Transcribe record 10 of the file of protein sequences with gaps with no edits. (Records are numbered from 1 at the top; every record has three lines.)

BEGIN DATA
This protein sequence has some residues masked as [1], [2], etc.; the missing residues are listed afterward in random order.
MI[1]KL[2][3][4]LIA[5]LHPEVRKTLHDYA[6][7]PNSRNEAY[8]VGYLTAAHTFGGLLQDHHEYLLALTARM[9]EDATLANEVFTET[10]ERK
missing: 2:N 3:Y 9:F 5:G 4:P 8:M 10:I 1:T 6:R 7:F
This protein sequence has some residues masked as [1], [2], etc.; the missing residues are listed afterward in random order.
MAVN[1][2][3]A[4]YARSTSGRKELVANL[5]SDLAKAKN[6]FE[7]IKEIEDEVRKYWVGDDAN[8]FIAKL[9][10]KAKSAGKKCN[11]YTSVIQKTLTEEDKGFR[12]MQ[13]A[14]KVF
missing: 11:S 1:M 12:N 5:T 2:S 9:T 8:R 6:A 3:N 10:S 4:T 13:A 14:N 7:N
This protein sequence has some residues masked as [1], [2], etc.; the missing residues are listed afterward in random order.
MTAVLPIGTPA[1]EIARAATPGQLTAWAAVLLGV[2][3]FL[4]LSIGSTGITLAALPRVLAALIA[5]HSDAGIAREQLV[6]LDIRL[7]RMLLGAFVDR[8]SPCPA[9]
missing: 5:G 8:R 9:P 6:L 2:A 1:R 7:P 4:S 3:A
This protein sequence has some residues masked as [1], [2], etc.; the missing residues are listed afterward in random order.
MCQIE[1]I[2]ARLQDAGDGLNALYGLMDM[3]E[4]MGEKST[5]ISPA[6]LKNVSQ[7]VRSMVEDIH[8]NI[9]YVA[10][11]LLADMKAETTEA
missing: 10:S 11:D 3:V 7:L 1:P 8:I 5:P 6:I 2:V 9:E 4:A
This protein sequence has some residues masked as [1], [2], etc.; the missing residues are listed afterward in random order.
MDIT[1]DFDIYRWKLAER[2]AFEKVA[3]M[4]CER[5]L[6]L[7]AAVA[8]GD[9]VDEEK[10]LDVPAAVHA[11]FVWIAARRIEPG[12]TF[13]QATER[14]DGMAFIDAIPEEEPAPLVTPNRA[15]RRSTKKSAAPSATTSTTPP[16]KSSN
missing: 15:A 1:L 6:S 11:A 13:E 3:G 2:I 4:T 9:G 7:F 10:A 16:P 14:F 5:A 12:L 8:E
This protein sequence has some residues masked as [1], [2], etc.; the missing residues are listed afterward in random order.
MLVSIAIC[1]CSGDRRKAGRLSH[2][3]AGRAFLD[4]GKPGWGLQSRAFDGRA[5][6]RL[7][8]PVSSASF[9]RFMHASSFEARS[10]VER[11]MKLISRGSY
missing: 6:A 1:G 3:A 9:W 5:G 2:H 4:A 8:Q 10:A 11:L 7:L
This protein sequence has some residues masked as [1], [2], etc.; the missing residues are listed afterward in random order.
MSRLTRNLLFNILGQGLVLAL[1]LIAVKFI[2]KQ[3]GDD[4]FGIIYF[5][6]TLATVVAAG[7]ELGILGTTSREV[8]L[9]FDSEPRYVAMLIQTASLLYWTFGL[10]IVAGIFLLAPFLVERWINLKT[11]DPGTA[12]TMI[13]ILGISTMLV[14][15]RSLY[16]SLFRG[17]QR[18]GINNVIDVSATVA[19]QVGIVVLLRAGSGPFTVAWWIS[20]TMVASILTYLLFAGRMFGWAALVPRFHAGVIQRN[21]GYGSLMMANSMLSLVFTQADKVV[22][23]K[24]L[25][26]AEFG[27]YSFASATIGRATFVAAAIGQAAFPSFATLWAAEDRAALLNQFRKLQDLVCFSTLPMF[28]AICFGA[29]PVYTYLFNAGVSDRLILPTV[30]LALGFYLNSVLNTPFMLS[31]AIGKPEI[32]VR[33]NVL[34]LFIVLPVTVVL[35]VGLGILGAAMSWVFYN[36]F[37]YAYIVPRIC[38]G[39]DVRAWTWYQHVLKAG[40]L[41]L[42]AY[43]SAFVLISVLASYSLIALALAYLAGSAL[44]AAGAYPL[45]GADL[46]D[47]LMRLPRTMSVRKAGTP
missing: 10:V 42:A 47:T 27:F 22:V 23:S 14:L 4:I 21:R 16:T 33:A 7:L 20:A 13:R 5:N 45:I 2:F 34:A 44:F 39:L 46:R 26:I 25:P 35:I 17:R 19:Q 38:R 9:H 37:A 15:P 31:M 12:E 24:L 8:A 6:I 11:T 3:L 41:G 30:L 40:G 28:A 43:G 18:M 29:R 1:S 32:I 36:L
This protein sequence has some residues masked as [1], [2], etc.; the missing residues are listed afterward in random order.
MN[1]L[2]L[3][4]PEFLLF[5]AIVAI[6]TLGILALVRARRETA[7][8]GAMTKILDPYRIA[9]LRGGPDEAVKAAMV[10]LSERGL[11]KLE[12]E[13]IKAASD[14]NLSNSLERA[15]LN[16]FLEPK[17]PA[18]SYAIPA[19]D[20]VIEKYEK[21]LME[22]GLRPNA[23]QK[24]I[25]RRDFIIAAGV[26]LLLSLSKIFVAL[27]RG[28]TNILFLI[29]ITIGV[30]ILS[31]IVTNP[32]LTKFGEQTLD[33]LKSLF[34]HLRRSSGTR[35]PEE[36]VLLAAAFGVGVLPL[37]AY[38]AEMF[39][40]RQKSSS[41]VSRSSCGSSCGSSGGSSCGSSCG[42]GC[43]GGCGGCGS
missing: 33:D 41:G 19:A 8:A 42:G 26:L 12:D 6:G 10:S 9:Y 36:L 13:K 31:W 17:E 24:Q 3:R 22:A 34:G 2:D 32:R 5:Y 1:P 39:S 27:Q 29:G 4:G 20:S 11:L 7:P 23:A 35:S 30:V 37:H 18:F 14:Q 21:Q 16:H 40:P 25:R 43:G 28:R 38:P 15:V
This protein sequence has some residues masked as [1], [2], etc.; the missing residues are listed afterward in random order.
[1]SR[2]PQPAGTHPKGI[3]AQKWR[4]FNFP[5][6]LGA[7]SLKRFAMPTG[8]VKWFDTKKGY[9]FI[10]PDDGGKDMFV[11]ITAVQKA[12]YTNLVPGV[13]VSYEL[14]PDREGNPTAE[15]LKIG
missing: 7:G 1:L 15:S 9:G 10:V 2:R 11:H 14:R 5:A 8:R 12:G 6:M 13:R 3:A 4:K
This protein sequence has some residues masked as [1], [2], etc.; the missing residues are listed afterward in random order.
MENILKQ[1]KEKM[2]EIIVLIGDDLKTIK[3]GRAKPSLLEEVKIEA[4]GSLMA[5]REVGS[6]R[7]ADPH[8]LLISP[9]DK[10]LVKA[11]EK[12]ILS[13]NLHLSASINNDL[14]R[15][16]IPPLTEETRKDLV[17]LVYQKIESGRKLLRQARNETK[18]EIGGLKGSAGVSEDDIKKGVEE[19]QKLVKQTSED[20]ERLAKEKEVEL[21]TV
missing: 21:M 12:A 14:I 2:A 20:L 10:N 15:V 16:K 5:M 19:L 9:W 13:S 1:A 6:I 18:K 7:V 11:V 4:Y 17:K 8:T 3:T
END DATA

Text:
This protein sequence has some residues masked as [1], [2], etc.; the missing residues are listed afterward in random order.
MENILKQ[1]KEKM[2]EIIVLIGDDLKTIK[3]GRAKPSLLEEVKIEA[4]GSLMA[5]REVGS[6]R[7]ADPH[8]LLISP[9]DK[10]LVKA[11]EK[12]ILS[13]NLHLSASINNDL[14]R[15][16]IPPLTEETRKDLV[17]LVYQKIESGRKLLRQARNETK[18]EIGGLKGSAGVSEDDIKKGVEE[19]QKLVKQTSED[20]ERLAKEKEVEL[21]TV
missing: 21:M 12:A 14:I 2:A 20:L 10:N 15:V 16:K 5:M 19:L 9:W 13:S 1:A 6:I 18:K 7:V 11:V 4:Y 17:K 8:T 3:T